From author Tim Marquitz:
While I loathe to make my arguments public, the unwillingness of Damnation Books to act like reasonable adults has forced me to take this step, the next being legal action. I want everyone to know how Damnation Books treats authors who want to leave their house.
On April 9, 2012, I sent a certified/registered termination letter to Damnation Books (received by Damnation Books on April 14, 2012) requesting the release of all rights they held regarding my works: Armageddon Bound, Resurrection, At the Gates, Skulls, The Long Road, and the Temple of the Dead.
On May 11,2012, I received a certified letter in response to my request, summarily rejecting my request.
. . . .
In the specific case of Armageddon Bound (on a different contract than the rest of my works), this response is in
direction violation of the contract tenn listed below.
Either party may terminate this contract for any reason with ninety (90) days written notice, sent registered mail to the current address of the Publisher. Upon termination of this contract, all rights return to the author .
. . . .
Further still, on May 8, 2012 (received by Damnation Books per USPS Delivery Confinnation on May 11, 2012), I sent $200 as payment in full of the minimum, ear1y termination fees listed in the contracts for Resurrection, At the Gates, Skulls, and the Temple of the Dead: $50 for each.
Once a work has gone Into editing and forward and the Author wishes to terminate this contract prematurely, a penally shall be charged to the Author to cover costs of staff and artists for work already performed. This fee shall be at a minimum of $50.00 to a maximum of $1000.00 to be determined by the time spent on preparing the work for publication and money recovered from sales of the work.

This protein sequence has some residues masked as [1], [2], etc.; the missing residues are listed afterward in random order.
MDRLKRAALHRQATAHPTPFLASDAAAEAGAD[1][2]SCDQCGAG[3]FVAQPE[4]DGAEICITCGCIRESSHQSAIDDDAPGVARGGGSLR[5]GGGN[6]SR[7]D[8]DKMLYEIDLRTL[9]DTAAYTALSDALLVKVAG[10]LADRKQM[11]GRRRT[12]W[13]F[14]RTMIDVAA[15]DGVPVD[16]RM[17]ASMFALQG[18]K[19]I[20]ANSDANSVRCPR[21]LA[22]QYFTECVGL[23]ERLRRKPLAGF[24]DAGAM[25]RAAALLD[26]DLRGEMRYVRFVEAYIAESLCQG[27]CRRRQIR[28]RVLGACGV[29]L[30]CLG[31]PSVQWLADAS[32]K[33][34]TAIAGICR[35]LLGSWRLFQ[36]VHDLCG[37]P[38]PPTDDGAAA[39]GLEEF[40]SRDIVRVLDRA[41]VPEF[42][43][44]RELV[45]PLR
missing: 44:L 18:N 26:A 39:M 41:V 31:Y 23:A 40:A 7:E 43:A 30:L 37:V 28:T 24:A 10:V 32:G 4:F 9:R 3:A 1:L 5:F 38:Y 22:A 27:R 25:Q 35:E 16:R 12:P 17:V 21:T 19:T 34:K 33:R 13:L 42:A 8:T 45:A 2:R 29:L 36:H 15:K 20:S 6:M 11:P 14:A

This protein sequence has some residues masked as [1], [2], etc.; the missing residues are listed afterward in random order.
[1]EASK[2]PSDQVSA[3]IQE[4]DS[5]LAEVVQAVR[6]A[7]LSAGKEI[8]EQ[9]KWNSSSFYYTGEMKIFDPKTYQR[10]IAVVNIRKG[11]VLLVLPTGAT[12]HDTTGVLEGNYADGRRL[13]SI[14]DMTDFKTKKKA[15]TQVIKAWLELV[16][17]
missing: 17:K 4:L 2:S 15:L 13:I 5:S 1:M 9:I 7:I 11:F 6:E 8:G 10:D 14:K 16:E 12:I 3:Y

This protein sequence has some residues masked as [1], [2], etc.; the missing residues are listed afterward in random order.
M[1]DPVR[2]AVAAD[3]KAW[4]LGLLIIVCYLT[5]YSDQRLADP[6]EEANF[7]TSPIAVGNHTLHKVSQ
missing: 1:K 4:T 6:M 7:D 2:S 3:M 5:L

Link to the rest at The Dark Fantastic and thanks to Bridget for the tip.
Passive Guy hasn’t reviewed any of the contracts involved here, so he can’t give any opinions about whether the quoted portions of the contract are or are not affected by any other portions of those contracts.
However, he has observed that something about the publishing business seems to attract controlling personalities. While PG has witnessed it at all levels of publishing, it seems to be more common with some small presses.
One of the owners or managers of the publisher decides he/she is in control and authors need to be taught a lesson about the power relationships. The dinkier the press and smaller the sales of the book, the more jerkish some publishers seem to be.
Once more, PG advises any author considering a contract with a publisher to check the publisher out before signing anything. He entered: “damnation books warning” into Google and found several complaints by authors. PG’s not going to blame the victim here but, while some small presses are wonderful, others are horrors and authors need to investigate carefully.